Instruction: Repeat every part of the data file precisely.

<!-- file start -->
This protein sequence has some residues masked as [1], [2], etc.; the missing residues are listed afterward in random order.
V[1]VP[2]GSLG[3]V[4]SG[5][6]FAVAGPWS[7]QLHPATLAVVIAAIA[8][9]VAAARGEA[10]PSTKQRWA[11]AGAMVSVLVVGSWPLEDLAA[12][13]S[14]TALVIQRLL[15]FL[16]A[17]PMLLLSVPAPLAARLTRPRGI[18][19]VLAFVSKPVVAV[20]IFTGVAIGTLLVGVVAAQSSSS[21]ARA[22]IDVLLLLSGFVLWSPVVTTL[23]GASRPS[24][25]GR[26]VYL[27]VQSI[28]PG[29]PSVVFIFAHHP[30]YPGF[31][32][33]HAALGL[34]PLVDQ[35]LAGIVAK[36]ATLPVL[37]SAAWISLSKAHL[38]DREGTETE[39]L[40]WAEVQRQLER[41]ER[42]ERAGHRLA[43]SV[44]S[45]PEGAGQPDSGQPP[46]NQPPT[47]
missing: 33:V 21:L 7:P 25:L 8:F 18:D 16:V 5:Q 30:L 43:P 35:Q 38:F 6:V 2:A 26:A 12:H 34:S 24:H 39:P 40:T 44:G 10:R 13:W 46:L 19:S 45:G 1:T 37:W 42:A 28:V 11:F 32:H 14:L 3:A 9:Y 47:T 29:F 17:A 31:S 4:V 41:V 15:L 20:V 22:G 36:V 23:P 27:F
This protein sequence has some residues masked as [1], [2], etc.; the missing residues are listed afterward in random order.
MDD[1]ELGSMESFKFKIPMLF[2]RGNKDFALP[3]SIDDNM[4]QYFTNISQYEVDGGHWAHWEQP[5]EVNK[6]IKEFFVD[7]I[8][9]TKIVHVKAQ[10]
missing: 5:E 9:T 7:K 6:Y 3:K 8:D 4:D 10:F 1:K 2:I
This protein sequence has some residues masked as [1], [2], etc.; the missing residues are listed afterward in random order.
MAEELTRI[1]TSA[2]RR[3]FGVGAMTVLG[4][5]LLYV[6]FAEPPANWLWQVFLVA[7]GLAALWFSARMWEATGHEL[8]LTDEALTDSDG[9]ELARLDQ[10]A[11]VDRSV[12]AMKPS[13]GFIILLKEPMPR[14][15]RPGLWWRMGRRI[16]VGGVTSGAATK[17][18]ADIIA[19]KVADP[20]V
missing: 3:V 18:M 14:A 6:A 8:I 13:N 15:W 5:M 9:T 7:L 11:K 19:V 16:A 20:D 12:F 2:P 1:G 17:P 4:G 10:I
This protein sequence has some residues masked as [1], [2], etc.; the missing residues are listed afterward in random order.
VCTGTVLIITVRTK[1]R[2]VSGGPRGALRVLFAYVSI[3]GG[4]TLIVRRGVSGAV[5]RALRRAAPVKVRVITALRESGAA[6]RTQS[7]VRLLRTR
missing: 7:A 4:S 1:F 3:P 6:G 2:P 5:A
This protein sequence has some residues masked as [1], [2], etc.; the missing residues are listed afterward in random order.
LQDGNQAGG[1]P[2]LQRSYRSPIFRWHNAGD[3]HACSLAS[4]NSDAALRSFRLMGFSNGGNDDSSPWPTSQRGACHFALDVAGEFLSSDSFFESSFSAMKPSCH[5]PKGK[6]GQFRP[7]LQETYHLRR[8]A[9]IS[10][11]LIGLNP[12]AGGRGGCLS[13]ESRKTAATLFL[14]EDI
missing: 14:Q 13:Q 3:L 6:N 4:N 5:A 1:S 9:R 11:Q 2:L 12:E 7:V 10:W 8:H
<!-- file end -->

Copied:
This protein sequence has some residues masked as [1], [2], etc.; the missing residues are listed afterward in random order.
V[1]VP[2]GSLG[3]V[4]SG[5][6]FAVAGPWS[7]QLHPATLAVVIAAIA[8][9]VAAARGEA[10]PSTKQRWA[11]AGAMVSVLVVGSWPLEDLAA[12][13]S[14]TALVIQRLL[15]FL[16]A[17]PMLLLSVPAPLAARLTRPRGI[18][19]VLAFVSKPVVAV[20]IFTGVAIGTLLVGVVAAQSSSS[21]ARA[22]IDVLLLLSGFVLWSPVVTTL[23]GASRPS[24][25]GR[26]VYL[27]VQSI[28]PG[29]PSVVFIFAHHP[30]YPGF[31][32][33]HAALGL[34]PLVDQ[35]LAGIVAK[36]ATLPVL[37]SAAWISLSKAHL[38]DREGTETE[39]L[40]WAEVQRQLER[41]ER[42]ERAGHRLA[43]SV[44]S[45]PEGAGQPDSGQPP[46]NQPPT[47]
missing: 33:V 21:L 7:P 25:L 8:F 18:D 16:V 5:Q 30:L 43:P 35:Q 38:F 6:V 2:A 26:A 12:H 34:S 24:H 39:P 40:T 44:G 10:R 13:W 46:L 19:S 45:G 1:T 37:W 42:A 28:V 11:F 32:H 14:L 3:A 9:Y 47:T 29:F 17:A 31:S 4:V 41:V 15:L 20:V 22:G 36:V 23:P 27:F
This protein sequence has some residues masked as [1], [2], etc.; the missing residues are listed afterward in random order.
MDD[1]ELGSMESFKFKIPMLF[2]RGNKDFALP[3]SIDDNM[4]QYFTNISQYEVDGGHWAHWEQP[5]EVNK[6]IKEFFVD[7]I[8][9]TKIVHVKAQ[10]
missing: 5:E 9:T 7:K 6:Y 3:K 8:D 4:D 10:F 1:K 2:I
This protein sequence has some residues masked as [1], [2], etc.; the missing residues are listed afterward in random order.
MAEELTRI[1]TSA[2]RR[3]FGVGAMTVLG[4][5]LLYV[6]FAEPPANWLWQVFLVA[7]GLAALWFSARMWEATGHEL[8]LTDEALTDSDG[9]ELARLDQ[10]A[11]VDRSV[12]AMKPS[13]GFIILLKEPMPR[14][15]RPGLWWRMGRRI[16]VGGVTSGAATK[17][18]ADIIA[19]KVADP[20]V
missing: 3:V 18:M 14:A 6:A 8:I 13:N 15:W 5:M 9:T 7:L 11:K 19:V 16:A 20:D 12:F 2:P 1:G 17:P 4:G 10:I
This protein sequence has some residues masked as [1], [2], etc.; the missing residues are listed afterward in random order.
VCTGTVLIITVRTK[1]R[2]VSGGPRGALRVLFAYVSI[3]GG[4]TLIVRRGVSGAV[5]RALRRAAPVKVRVITALRESGAA[6]RTQS[7]VRLLRTR
missing: 7:A 4:S 1:F 3:P 6:G 2:P 5:A
This protein sequence has some residues masked as [1], [2], etc.; the missing residues are listed afterward in random order.
LQDGNQAGG[1]P[2]LQRSYRSPIFRWHNAGD[3]HACSLAS[4]NSDAALRSFRLMGFSNGGNDDSSPWPTSQRGACHFALDVAGEFLSSDSFFESSFSAMKPSCH[5]PKGK[6]GQFRP[7]LQETYHLRR[8]A[9]IS[10][11]LIGLNP[12]AGGRGGCLS[13]ESRKTAATLFL[14]EDI
missing: 14:Q 13:Q 3:L 6:N 4:N 5:A 1:S 9:R 11:Q 2:L 12:E 7:V 10:W 8:H